Dick Walker (from the Biography)

Richard Walker, better known as Dick, was born in Hitchin, Hertfordshire, on 29th May, 1918. He is considered to be one of the most influential anglers in the history of the sport.

He was educated at Saffron Walden and Letchworth before going up to Cambridge in 1936. At Caius College he read engineering, until his degree was interrupted by the onset of the Second World War. During the war he worked for the RAE at Farnborough and played a prominent role in the development of radar technology. When the war ended he joined the family firm, Lloyds and Co., manufacturers of high quality grass-cutting machinery as technical director.

Dick Walker was an accomplished angler. He started fishing at the age of four with his grandfather and held the record for carp in the UK for thirty years with Clarissa, a 44lb carp caught at Redmire pool in Herefordshire in 1952. He was one of the first to apply scientific thought to angling. His inventions included the electronic bite-alarm and he was also instrumental in the development of the carbon-fibre fishing rod. One of his personally handmade Mark IV carp rods is worth, today, thousands of pounds. As a member of the Carp Catchers’ Club he was instrumental in the great advances in carp fishing methods in the 1950s - advances that in many ways define the carp specimen fishing of today. Whether or not he would have approved of what it has become is another matter.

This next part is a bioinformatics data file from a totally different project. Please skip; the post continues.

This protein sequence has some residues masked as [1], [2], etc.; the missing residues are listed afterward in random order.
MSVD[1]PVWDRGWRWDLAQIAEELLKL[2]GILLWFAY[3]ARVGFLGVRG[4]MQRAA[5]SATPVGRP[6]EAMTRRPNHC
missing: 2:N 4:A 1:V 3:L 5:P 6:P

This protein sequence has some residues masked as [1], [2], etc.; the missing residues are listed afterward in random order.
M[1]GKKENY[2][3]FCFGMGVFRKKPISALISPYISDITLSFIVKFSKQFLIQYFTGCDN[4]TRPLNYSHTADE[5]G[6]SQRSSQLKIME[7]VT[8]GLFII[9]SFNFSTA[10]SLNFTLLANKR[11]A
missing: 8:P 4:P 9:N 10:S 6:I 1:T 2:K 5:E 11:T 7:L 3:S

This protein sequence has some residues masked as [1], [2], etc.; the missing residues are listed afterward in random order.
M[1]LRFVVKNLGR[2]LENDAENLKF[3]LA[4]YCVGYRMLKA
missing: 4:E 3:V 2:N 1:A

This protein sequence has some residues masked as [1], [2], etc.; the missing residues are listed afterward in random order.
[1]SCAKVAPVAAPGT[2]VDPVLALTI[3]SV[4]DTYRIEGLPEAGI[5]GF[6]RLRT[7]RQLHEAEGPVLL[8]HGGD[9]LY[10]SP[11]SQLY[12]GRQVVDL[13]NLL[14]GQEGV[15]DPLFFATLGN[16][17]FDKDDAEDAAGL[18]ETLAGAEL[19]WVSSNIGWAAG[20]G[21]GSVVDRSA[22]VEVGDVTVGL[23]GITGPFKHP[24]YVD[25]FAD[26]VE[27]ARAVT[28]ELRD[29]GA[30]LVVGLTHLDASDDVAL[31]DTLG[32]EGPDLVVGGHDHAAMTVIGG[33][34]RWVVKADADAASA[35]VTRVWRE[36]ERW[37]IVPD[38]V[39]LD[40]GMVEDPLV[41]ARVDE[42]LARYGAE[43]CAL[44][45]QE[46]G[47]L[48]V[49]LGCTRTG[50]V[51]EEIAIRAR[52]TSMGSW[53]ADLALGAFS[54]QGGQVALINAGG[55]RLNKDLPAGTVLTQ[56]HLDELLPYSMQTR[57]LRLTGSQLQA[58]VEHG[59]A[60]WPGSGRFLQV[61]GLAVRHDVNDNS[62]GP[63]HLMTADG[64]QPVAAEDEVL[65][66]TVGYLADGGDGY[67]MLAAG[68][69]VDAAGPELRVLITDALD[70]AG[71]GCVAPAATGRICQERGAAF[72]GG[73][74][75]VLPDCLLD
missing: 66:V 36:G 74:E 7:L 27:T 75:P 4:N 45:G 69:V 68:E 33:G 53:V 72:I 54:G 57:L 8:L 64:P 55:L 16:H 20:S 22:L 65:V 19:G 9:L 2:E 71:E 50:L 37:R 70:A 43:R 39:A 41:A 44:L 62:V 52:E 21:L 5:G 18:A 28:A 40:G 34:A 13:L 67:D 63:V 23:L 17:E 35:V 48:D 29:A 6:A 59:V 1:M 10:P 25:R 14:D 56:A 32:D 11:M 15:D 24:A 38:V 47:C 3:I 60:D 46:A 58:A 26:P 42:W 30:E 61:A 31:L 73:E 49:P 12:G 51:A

In addition to the many books, Dick also wrote for the angling press. His first article on fishing appeared in his school magazine. He went on to write regular columns in the London Evening Standard and most memorably, The Angling Times.

He died in 1985 after a long battle with cancer.

Medlar published the biography of Richard Walker in 2007 - Richard Walker - Biography of an Angling Legend

You can read more about Richard Walker at dickwalker.co.uk

Other Medlar titles:
The Stone-Walker Letters by Peter Stone includes correspondence between Dick Walker and Peter Stone - a window on to a great friendship between arguably two of the most influential anglers of the twentieth century.